Chemtrails, vaccines and fluoride: Our top conspiracies
EVERYONE loves a good conspiracy theory. They’re the backbone to many Hollywood blockbusters and top-rated TV show plots, and on the Northern Rivers, there’s certainly no shortage of believers.
But which are our most prolific conspiracies? We’ve put together a preliminary list of the ones we think are most common.
While we realise using the label “conspiracy theories” may be a wee-bit controversial for some, we’ve used the term on a practical basis because it’s easier than saying “ideas, facts or beliefs of a conspiratorial nature that may or may not be true and are difficult to prove”.
When you look at the definition of conspiracy theory, validity doesn’t come into it. Merrian-webster defines it as “a theory that explains an event or set or circumstances as the result of a secret plot by usually powerful conspirators”.
OUR TOP CONSPIRACY THEORIES
Science explains contrails, the trails of white cloud that appear behind some aircraft, as clouds formed when water vapour condenses and freezes around small particles that exist in aircraft exhaust. Chemtrails, on the other hand, is the conspiratorial name given to contrails, which, according to theorists, are chemical trails deliberately sprayed by sinister forces to control the general public. They refuse to believe the explanation given by science that some contrails remain in the sky longer than others due to different atmospheric conditions and altitudes.
It stands to reason in a town that has the lowest rate of childhood vaccination on the country, some of the justifications would be of a conspiratorial nature. There doesn’t seem to be one overarching conspiracy theory for why vaccinations are bad, but one of the more widely believed and entertaining ones is that vaccines are all an elaborate ploy by big pharma companies to make billions off peddling fake vaccines and all you really need to stave off polio and whooping cough is an organic, gluten-free diet.
Fluoride has long been a contentious, emotive and hotly debated issue on the Northern Rivers. A surprisingly common fluoride conspiracy theory is that dentists, doctors and scientists are on the payroll of some evil corporation of government entity bent on forcing their “mind-control” drug on the general populace. Many believers of this conspiracy theory adamantly refuse to accept that fluoride, in the minute doses used in public water supplies, is actually incredibly efficient at preventing tooth decay, which can lead to serious health problems later on in life.
WHAT THE EXPERT HAD TO SAY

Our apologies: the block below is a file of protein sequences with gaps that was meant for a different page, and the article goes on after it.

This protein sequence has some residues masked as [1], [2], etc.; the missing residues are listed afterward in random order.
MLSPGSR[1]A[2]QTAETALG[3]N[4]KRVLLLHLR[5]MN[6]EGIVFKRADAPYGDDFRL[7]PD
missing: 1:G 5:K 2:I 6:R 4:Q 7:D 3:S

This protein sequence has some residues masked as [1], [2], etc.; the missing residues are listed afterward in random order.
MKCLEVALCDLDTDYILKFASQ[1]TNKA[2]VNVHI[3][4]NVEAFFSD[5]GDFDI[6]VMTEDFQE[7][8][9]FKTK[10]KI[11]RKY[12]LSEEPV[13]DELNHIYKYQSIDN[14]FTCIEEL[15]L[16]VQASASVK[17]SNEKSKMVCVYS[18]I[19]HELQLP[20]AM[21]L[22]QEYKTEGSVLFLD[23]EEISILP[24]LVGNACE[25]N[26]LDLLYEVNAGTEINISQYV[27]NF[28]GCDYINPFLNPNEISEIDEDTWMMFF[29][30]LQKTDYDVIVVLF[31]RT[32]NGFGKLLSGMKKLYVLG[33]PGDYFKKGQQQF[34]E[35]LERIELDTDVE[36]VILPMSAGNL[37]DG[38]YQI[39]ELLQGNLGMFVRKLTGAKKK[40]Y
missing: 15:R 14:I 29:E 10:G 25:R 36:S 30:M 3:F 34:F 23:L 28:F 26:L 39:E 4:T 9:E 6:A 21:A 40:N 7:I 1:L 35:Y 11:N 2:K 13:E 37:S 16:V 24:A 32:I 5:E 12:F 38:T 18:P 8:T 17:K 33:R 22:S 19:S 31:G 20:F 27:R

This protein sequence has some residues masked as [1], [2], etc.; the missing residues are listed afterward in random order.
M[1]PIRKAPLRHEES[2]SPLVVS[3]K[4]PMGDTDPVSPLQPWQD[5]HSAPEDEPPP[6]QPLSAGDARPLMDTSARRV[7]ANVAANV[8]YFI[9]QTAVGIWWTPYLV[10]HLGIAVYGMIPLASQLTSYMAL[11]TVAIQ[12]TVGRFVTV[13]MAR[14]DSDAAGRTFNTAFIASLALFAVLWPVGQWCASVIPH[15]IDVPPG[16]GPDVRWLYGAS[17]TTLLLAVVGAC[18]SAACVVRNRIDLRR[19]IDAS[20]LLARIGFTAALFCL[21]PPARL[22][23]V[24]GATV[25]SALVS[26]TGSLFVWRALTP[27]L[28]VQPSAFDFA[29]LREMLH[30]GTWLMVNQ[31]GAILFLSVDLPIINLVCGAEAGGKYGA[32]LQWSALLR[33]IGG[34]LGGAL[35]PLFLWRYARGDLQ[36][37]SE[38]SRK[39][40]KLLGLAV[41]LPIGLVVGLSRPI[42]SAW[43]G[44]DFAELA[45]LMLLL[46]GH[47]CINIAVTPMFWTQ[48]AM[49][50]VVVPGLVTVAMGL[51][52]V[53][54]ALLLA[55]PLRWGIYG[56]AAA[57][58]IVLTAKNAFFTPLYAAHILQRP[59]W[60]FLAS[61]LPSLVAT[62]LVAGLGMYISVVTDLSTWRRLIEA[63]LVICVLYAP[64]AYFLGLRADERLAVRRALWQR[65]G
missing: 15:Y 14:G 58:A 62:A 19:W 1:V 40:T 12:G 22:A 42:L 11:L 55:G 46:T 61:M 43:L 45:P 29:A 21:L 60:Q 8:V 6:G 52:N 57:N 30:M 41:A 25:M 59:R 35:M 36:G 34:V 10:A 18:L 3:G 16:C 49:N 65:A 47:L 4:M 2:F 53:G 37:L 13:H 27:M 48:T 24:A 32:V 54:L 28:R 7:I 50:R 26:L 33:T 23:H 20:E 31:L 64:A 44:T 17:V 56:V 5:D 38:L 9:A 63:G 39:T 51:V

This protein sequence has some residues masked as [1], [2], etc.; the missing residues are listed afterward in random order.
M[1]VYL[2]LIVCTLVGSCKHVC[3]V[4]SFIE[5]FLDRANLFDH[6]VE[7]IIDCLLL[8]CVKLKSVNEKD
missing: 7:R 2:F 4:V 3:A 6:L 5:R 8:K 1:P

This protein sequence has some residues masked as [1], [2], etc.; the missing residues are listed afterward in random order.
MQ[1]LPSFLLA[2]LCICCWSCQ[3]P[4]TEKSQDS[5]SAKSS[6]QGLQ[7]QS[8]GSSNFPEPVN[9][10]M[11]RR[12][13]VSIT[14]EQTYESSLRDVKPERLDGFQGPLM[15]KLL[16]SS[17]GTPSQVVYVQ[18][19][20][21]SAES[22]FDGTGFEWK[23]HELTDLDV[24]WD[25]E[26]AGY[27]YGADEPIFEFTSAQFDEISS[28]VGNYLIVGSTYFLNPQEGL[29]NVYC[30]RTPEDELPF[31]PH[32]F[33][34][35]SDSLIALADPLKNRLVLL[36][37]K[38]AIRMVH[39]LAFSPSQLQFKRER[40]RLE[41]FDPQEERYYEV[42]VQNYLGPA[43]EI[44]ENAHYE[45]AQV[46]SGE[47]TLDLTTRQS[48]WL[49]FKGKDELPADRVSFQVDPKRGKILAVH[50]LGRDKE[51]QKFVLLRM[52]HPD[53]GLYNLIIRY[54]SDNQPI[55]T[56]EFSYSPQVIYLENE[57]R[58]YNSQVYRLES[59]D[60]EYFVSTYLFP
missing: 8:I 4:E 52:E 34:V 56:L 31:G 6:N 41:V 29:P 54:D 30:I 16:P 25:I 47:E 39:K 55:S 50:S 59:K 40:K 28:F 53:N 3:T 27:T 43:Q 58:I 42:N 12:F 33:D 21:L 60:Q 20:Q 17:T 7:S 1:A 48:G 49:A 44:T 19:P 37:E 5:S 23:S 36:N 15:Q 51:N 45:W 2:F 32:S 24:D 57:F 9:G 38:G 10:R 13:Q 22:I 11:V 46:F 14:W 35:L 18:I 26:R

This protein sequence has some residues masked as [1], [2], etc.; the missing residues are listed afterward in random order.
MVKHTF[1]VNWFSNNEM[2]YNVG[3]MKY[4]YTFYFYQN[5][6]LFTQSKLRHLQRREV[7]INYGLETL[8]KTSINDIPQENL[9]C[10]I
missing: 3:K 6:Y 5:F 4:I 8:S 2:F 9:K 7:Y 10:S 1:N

Academic conspiracy psychologist Rob Brotherton has done extensive research on the range of reasons conspiracy theories can flourish.
In an interview with ABC program All in the Mind, Mr Brotherton talks about the findings of his research, which were published in his book Suspicious Minds: Why we believe in conspiracy theories.
He said some of the characteristics that help identify conspiracy theories were “unusually evil” conspirators who are “hyper competent” and often have “grand plans of world domination” that go far beyond the everyday self-interest that we know people have.
He said they are often ongoing conspiracies that are “unfalsifiable” meaning there is no kind of evidence that could prove the theory could be wrong.
Mr Brotherton said research into the psychology of conspiracy theories had grown significantly in the last decade, with some focused on specific personality traits.
“We find, for example, that people who tend to buy into conspiracy theories tend to be a little bit more suspicious and paranoid than other people,” he said.
“If you distrust the people around you – your friends, your neighbours, authorities like the police – then of course you are going to probably buy into these theories that are consistent with that little bit more.”
A need for control also seems to impact on people’s likelihood to believe in conspiracy theories, Mr Brotherton said.
“What we find pretty reliably is that the people who we make feel like they don’t have control, they are more likely to buy into conspiracist explanations for that,” he said.
“When that feeling of control is stripped away… then we look for other sources of control, what is called compensatory control.
“And conspiracy theories are one manifestation of this need for compensatory control.”
The author said conspiracy theorists also tend to find patterns and connect dots between facts that don’t always exist.
“Finding patterns is an ability that we rely on every moment of the day really,” he said.
“But sometimes our brain is so good at finding patterns that it finds patterns that aren’t even really there.”
Mr Brotherton also talked about “proportionality bias” which is where our brains assumes that when something big happens, something big must have caused it.